After coiling, as the water in the HYAM evaporates, the twisting force increases as the volume of the HYAM decreases. The resulting structure for the coiled yarn dry yarn is wrinkled by introduced buckles that are aligned approximately parallel to the local fiber orientation direction within the coiled yarn, as shown in Fig. 1c,d and most clearly in Figure S7. This structure provides sufficient space for large yarn volume change upon water absorption without causing damage in the hybrid yarn. As the HYAM absorbs water, the pressure exerted by the PDDA on the twisted CNT host increases and the volume is reversibly recovered in part through an unfolding of the structure, as shown in Fig. 1e,f. To determine the distribution of PDDA in the HYAM, a cross-section of the HYAM was imaged (Fig. 1g) and elemental mapping analysis was performed, as shown in Fig. 1h and Figure S2. This mapping shows a homogenous distribution in the HYAM of chlorine (which occurs only in the PDDA molecule) on the investigated dimensional scale22.
Self-powered PDDA/CNT hybrid artificial muscle driven by change of moisture content
The configuration for evaluating the mechanical actuation of the HYAM with an applied isobaric load is illustrated in Fig. 2a. The end tethers permitted length changes but prevented net rotation, so that the total number of turns in the coiled yarn was preserved during actuation. However, changes in hybrid yarn twist could be accommodated by decrease of coil twist, so that yarn untwist was converted into a contraction in coil length. Twist or untwist of the yarn within the HYAM occurs as it is exposed to a change in RH, because the RH around the HYAM determines the moisture content in the PDDA and the volume of the hybrid yarn.
When the ambient RH around the HYAM was changed from 10 to 99%, the HYAM slowly delivered a 52% stroke during 12 minutes at an isobaric load of 2.3 MPa. When the RH was changed from 99 to 10%, the HYAM more quickly fully recovered its initial length by water evaporation in 3 minutes (Fig. 2b). Although the time required to absorb water from the air was long, the HYAM eventually delivered an equilibrium tensile contraction of up to 52% for RH change from 10% to 99% (Fig. 2c). This figure additionally shows the dependence of equilibrium tensile stroke on RH. In all tests the initial isobaric load was applied to the hybrid yarn in the dry state and any creep allowed to disappear before the actuation test commenced. During this water-absorption process the wrinkled structure unfolds and is accompanied by a change in the diameter of yarn from 73.2 to 89.6 μm depending on the RH (inset of Fig. 2c). For comparison, when the pristine coiled CNT yarn was tested under the same conditions, no tensile actuation was observed upon changing the RH.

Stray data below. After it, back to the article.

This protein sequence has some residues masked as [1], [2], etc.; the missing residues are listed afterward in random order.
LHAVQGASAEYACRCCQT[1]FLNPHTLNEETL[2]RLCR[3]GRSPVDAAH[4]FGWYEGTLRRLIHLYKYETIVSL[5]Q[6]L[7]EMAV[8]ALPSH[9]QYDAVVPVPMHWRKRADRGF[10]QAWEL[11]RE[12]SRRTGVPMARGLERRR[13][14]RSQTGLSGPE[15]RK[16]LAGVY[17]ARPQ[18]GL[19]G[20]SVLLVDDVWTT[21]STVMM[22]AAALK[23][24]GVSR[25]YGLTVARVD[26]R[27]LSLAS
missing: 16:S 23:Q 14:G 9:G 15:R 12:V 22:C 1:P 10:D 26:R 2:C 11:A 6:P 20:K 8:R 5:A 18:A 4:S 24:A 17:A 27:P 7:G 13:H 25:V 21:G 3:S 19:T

There were no significant differences between either the equilibrium tensile stroke or the work capacity obtained by dropping droplet of water on the dry yarn or by RH changes from 10% to 99% (Fig. 3a). As the isobaric load applied to the HYAM was increased from 0.54 to 42 MPa, the tensile stroke decreased from 78 to 6.5%, whereas the work capacity per mass of the HYAM increased from 0.12 to 2.17 kJ kg−1. The HYAM held under 22.5 MPa isobaric conditions provided 14.3% tensile stroke (see the Supporting Information, Movie 1) and the maximum 2.17 kJ kg−1 work capacity, which is 54 times higher than the work capacity of natural muscle (0.039 kJ kg−1). HYAMs fabricated at an applied isobaric load of 5.7 MPa provided a higher work capacity and a larger tensile contraction than HYAMs formed a lower isobaric load of 1.7 MPa (Figure S3). Compared with other reported hybrid muscles based on coiled structures, the work capacity of HYAM is two times higher than that of thermally-actuated CNT yarn filled with paraffin wax (1.36 kJ kg−1)3 and two times higher than that for a silicone-CNT yarn (1.1 kJ kg−1) driven by solvent absorption24.